Henry’s parents immigrated to North America from Germany, landing in Canada. They lived in Canada during WWI, and after the war, they returned to Germany. Because they had been in North America during WWI, they were not well received back in the homeland. Henry’s family again returned to Canada, and then when Henry was 2 years old, the family moved to Detroit, Michigan. Henry was born on July 4, 1916 in Canada, and was the youngest of 10 children. Henry, his brother Adam, and sister, Grace, were the only children in his family that reached adulthood. Henry lost his 7 other siblings when they were victimized by a tragic flu epidemic.
Although Henry and his two remaining siblings reached adulthood, it wasn’t without incidence, as Henry’s brother, Adam, was afflicted with a severe case of mental retardation following an unexpected collision with an automobile at a very young age. Adam suffered with his mental deficit for 72 years, which no doubt was a hindrance and emotional strain for the family.
Henry was raised in a very poor home. Henry’s father was a day worker at a nearby meat packing plant operating a sausage-making machine, and making thirty-five cents an hour. This was decent money at the time; nonetheless, Henry was raised in a substandard environment. Oddly enough, Henry’s father aspired for Henry to follow in his footsteps by running the same sausage-making machine at the packing plant.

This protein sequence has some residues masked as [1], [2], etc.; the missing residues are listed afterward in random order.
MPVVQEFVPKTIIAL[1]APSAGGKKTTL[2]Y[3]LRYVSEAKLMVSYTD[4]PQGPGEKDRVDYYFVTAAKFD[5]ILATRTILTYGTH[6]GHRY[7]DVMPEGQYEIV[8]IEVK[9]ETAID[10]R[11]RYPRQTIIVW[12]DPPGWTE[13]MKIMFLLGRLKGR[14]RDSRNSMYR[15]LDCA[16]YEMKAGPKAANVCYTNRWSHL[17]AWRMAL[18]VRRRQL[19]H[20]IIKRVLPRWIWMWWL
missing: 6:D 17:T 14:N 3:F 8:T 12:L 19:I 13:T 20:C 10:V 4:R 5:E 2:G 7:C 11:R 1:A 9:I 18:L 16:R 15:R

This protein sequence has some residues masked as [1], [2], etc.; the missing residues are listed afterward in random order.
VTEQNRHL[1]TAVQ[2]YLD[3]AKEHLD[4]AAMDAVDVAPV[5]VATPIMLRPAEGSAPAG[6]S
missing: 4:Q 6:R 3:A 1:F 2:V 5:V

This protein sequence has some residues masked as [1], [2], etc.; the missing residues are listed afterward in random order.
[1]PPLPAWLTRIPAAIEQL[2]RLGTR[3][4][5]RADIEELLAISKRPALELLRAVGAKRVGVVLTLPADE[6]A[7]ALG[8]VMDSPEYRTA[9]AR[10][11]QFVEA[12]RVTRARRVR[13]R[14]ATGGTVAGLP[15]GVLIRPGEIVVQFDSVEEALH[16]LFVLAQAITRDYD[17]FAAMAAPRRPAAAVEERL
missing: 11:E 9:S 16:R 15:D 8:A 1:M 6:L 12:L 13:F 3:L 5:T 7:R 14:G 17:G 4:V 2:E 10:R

Although Henry tried to live up to his father’s goals for him by working briefly in the plant, he felt a stronger calling on his life. As you will begin to see, God had other plans in store for Henry. Many of those plans will soon unfold as we unveil the multi-faceted life of Henry Brandt.
Henry’s mother would contribute to the family’s meager income by taking in laundries and cleaning vacated homes for a nearby property owner. The owner of the property was a member of Henry’s church, and he offered Henry’s mother a job cleaning his vacated homes when tenants would move out, which happened rather frequently. The property spanned a two-block area, but his mother enjoyed having the opportunity to work and contribute to the family’s income. His mother enjoyed life, and was a wonderful example of a happy Christian, regardless of the type of work she performed. She would take Henry along with her as she worked, which would instill in Henry, the principle found in the Word which says, “For I have learned, in whatsoever state I am, therewith to be content.” Philippians 4:11. Henry hated tagging along with his mother, but the example she set for him was eternal.